The speech that no one heard
January 23, 2008
As some were aware, last week was one hell of a week for me. I flew into San Francisco a week early to prepare the 4.0 Release Event. Arrived Saturday night, and woke up on Sunday morning with this. Being young and healthy, you get to hear ophthalmologists declare fun things like, “Rare? I’ve only seen this twice in twenty years for someone your age.” Writing speeches and working on the release and seeing eye specialists daily; something had to give and it was my speech.
How was it going to start? Something similar to:
“Interview questions are often reused and recycled. One popular question for candidates is What happens when you click on a hyperlink in a browser? [see if a sucker wants to try an answer] Responses that focus on the client code, the bowser function, network topologies/routing or server-side handling give interviewers insight into the background and expertise of a candidate. A good answer works all the way down and back up the stack.
So similarly, What happens when a new users installs and uses KDE? Think about everything that has to happen:
- The user has to be familiar with KDE via enthusiasts, press, web site articles and promotions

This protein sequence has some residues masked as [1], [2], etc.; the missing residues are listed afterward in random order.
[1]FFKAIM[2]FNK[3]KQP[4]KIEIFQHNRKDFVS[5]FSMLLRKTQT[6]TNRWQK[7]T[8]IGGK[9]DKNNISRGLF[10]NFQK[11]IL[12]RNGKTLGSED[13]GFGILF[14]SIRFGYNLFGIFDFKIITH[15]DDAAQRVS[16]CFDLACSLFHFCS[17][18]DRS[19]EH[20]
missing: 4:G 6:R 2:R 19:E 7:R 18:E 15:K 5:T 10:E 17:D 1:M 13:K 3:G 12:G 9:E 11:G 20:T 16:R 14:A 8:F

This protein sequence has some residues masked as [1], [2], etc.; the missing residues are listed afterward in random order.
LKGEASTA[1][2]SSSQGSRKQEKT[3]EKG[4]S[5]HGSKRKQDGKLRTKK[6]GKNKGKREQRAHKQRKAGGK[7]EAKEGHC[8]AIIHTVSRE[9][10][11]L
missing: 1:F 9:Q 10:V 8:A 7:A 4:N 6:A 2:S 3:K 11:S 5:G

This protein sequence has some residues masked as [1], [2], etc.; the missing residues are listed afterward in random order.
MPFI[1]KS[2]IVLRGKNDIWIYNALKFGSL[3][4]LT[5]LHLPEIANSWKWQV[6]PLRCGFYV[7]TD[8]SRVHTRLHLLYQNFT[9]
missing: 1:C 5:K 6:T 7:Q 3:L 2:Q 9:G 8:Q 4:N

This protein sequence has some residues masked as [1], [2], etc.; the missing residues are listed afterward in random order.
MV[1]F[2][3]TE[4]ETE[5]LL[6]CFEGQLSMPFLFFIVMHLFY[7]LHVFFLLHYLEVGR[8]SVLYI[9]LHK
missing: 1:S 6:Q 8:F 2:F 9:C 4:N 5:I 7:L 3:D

- They have to get access through a distro
- The applications need to be documented, translated, usable and good-looking
- The applications rely on KDE LIBS and Qt libraries
- This code interacts with graphics engines and kernel code (Linux/Solaris/BSD)
- Everything interacts with hardware
Enthusiasts, press, promotions, distros, documenters, translators, usability experts, artists, developers, Qt authors, graphics ninjas, kernel developers and hardware manufacturers.
A lot of different roles are involved with making KDE successful. Could you imagine if all of these people were able to get together – how powerful that would be? Well, look around you, because that’s exactly what’s going on today. [Then go on to kick-ass speech]”
Probably more fireworks and showgirls, but you get the point. We purposefully built an event with these different groups in mind. This wasn’t coincidence. And every day and every meal and every conversation (since I booked basically everyone and knew their names), I saw people mixing it up. Introducing themselves and finding common ground – exactly as intended. Nearly 200 people making connections. Building on Aaron and Adriaan’s A-Team theme: I love it when a good plan comes together.